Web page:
This week’s newsletter includes a reminder to please help test the
release candidate for Bitcoin Core’s next version, information about the
development of Optech’s new public dashboard, summaries of two
discussions on the Bitcoin-Dev mailing list, and notable commits from
Bitcoin infrastructure projects.
Allocate time to test Bitcoin Core 0.17RC2: Bitcoin Core has
uploaded binaries for 0.17 Release Candidate (RC) 2.
Testing is greatly appreciated and can help ensure the quality of the
Optech dashboard: a blog post by Marcin
Jachymiak introduces the live dashboard he developed for Optech during
his internship this summer, providing not only an overview of what
information the dashboard makes available to you but a description of
how he built it for anyone who wants to independently replicate the
data or otherwise extend the dashboard using their own full node.
The rest of the Optech team thanks Marcin for his dedicated work and
keen insight, and we wish him all the best in the upcoming year.
Discussion of resetting testnet: Bitcoin’s first public testnet was
introduced in late 2010; a few months later it was reset to testnet2;
and reset again to the current testnet3 in mid-2012. Today testnet3
has over 1.4 million blocks and consumes over 20 GB of disk space on
archival nodes. A discussion was started on the
Bitcoin-Dev mailing list about resetting testnet again to provide a
smaller chain for experimentation. In addition to discussion about
whether or not it’s good to have a large test chain for
experimentation, it was also suggested that a future
testnet might want to use signed blocks instead of proof of work to
allow the chain to operate more predictably than the current testnet3,
which is prone to wild hash rate oscillations. This would also allow
the easy management of testnet disaster drills such as large chain
Proposed sighash updates: before signing a transaction, a Bitcoin
wallet creates a cryptographic hash of the the unsigned transaction
and some other data. Then, instead of signing the transaction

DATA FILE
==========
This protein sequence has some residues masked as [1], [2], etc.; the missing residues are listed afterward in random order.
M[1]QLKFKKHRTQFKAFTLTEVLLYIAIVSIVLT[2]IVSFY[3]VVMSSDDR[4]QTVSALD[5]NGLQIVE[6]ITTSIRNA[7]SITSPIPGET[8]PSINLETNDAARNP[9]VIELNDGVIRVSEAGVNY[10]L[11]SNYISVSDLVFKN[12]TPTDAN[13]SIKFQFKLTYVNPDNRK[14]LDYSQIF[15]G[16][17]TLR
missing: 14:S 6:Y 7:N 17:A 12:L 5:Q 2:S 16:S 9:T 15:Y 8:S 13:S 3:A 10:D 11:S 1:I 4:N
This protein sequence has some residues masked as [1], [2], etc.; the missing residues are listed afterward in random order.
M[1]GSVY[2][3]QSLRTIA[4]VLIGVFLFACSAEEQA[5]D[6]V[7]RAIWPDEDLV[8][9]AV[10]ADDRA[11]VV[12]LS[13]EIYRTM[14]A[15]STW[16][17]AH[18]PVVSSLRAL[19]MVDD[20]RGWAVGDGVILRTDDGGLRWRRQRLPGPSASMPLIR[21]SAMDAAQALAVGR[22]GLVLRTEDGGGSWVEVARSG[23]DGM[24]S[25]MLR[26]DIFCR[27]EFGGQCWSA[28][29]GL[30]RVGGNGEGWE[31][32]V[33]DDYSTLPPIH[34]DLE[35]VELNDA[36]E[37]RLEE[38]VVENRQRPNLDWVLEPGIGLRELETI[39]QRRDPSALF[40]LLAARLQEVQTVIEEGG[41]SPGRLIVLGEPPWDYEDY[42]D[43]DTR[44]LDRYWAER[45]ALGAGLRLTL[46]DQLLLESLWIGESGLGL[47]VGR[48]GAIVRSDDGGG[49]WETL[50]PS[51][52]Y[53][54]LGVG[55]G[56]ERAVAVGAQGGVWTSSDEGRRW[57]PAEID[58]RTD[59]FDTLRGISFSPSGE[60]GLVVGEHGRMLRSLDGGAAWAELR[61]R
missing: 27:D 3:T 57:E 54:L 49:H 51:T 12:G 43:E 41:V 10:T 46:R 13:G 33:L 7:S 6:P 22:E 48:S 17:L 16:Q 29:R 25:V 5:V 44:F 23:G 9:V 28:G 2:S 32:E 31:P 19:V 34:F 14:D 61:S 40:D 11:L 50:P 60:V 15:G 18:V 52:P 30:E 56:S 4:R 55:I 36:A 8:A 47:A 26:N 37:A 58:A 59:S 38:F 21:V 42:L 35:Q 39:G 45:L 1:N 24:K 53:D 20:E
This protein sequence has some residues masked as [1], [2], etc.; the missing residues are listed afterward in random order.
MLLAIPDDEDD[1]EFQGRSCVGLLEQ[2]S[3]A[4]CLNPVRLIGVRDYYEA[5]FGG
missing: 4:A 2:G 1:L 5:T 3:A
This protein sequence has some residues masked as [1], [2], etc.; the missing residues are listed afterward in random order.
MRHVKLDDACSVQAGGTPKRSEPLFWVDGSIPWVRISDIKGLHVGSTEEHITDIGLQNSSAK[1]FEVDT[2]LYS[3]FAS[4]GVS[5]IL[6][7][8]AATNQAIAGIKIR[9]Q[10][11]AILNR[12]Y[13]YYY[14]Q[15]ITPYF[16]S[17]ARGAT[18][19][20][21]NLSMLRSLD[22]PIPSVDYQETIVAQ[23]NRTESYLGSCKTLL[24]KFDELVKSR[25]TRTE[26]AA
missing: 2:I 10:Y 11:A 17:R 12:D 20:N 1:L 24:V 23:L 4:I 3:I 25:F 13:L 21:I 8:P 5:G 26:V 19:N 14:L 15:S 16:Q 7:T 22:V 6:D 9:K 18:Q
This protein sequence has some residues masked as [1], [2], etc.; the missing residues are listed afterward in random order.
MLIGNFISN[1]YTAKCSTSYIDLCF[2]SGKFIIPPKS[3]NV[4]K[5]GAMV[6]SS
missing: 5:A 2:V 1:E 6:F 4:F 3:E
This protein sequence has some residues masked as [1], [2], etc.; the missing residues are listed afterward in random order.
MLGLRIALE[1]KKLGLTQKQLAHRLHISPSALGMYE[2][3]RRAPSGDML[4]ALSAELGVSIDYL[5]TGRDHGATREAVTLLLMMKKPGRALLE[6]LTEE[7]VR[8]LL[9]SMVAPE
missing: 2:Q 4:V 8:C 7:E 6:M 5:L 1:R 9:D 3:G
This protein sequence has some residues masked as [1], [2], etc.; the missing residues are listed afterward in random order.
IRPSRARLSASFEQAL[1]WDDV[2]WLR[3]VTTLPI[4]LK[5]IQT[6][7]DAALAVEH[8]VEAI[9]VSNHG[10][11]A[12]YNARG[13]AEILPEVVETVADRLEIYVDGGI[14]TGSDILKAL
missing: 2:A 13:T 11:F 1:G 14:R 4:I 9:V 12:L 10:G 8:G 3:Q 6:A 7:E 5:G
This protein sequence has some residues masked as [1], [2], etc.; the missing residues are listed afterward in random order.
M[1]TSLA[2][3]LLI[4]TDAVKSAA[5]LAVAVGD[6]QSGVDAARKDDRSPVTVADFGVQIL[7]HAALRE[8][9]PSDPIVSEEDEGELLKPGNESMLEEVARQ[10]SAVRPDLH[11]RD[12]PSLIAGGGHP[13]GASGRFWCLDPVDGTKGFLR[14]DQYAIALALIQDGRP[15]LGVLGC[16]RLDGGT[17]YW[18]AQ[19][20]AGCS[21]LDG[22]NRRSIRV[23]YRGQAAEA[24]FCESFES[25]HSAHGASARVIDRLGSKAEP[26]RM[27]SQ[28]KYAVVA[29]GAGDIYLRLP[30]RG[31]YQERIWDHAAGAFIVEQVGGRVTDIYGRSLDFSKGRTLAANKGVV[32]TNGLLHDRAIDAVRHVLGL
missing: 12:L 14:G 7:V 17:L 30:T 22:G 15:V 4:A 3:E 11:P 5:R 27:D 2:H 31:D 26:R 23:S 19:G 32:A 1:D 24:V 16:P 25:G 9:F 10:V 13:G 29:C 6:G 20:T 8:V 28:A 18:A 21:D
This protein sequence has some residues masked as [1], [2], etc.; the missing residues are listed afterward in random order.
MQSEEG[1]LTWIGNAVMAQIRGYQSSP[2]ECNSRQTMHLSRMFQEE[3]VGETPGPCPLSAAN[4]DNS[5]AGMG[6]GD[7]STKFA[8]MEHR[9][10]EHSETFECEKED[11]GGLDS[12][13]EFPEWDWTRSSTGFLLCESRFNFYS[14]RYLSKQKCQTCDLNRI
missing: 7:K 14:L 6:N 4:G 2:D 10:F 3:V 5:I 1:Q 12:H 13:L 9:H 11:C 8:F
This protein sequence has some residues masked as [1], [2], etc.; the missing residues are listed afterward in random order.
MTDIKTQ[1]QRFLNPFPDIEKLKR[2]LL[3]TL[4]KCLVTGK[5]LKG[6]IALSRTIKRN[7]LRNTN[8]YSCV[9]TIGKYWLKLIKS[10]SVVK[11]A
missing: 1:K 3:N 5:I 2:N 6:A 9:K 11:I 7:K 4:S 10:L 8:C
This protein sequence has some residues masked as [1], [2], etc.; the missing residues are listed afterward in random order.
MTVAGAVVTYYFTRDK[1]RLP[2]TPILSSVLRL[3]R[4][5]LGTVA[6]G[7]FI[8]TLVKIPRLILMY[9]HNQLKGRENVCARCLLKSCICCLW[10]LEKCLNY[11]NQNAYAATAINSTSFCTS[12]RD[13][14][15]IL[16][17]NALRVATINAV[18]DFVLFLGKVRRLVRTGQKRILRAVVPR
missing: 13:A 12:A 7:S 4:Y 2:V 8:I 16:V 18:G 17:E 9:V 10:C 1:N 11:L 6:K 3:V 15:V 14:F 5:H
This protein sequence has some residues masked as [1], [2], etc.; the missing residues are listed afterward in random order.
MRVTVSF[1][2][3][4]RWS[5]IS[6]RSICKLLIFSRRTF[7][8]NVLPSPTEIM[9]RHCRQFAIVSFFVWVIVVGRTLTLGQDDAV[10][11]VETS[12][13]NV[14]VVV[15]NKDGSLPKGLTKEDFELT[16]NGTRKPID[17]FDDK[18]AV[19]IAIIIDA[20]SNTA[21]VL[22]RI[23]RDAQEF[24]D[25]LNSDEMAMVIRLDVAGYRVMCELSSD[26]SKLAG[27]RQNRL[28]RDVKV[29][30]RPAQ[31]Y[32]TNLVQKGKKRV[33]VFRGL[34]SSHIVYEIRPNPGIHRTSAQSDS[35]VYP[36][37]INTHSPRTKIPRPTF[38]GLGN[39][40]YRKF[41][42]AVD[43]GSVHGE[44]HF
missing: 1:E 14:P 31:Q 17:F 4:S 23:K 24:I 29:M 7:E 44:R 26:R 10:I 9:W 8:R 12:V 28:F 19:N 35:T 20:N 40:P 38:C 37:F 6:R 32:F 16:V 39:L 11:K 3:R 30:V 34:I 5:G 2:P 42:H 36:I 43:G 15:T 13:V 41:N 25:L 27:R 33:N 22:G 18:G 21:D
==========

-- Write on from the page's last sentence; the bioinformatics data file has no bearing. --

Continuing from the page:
directly, the wallet signs that hash. Since the original 0.1 implementation
of Bitcoin, wallets have been allowed to remove certain parts of the
unsigned transaction from the hash before signing it, which allows those
parts of the transaction to be changed by other people such as
other participants in a multiparty contract.
In BIP143, segwit preserved all of the original Bitcoin 0.1
signature hash (sighash) flags but made some minor (but useful)
changes to what data wallets include in the hash that made it harder
for miners to DoS attack other miners and which made it easier for
underpowered devices such as hardware wallets to protect users
funds. This week, BIP143 co-author Johnson Lau posted some suggested changes to sighash flags, including new
flags, that could be implemented as a soft fork using the witness
script update mechanism provided as part of segwit.
If the changes are adopted, some of the notable advantages include:
making it easier for hardware wallets to securely participate in
CoinJoin-style transactions as well as other smart
contracts, potentially easier fee bumping by any individual
party in a multiparty transaction, and preventing counter
parties and third parties to sophisticated smart contracts from
bloating the size of multiparty transactions in a DoS attack that
lowers a transaction’s fee priority.
Notable commits this week in Bitcoin Core, LND, and C-lightning. Reminder: new merges to
Bitcoin Core are made to its master development branch and are unlikely
to become part of the upcoming 0.17 release—you’ll probably have to
wait until version 0.18 in about six months from now.
Bitcoin Core #12952: after being deprecated for several major
release and disabled by default in the upcoming 0.17 release, the
built-in accounts system in Bitcoin Core has been removed from the
master development branch. The accounts system was added in late 2010
to allow an early Bitcoin exchange to manage their user accounts in
Bitcoin Core, but it lacked many of the features desirable for true
production systems (like atomic database updates) and it often
confused users, so removing it gracefully has been a goal for several
Bitcoin Core #13987: when Bitcoin Core receives a transaction
whose fee per vbyte is below its minimum feerate, it ignores that
transaction. BIP133 (implemented in Bitcoin Core 0.13.0) allows a
node to tell its peers what its minimum feerate is so that those peers
to don’t waste bandwidth by sending transactions that will be ignored.
This PR now provides that information for each peer in the
getpeerinfo RPC using the new minfeefilter value,
allowing you to easily discover the minimum feerates being used by
C-Lightning now allows you to ask lightningd to calculate a feerate
target for your on-chain transactions by passing the either “urgent”,
“normal”, or “slow” to the feerate parameter. Alternatively, you
may use this parameter to manually specify a particular feerate you
want to use.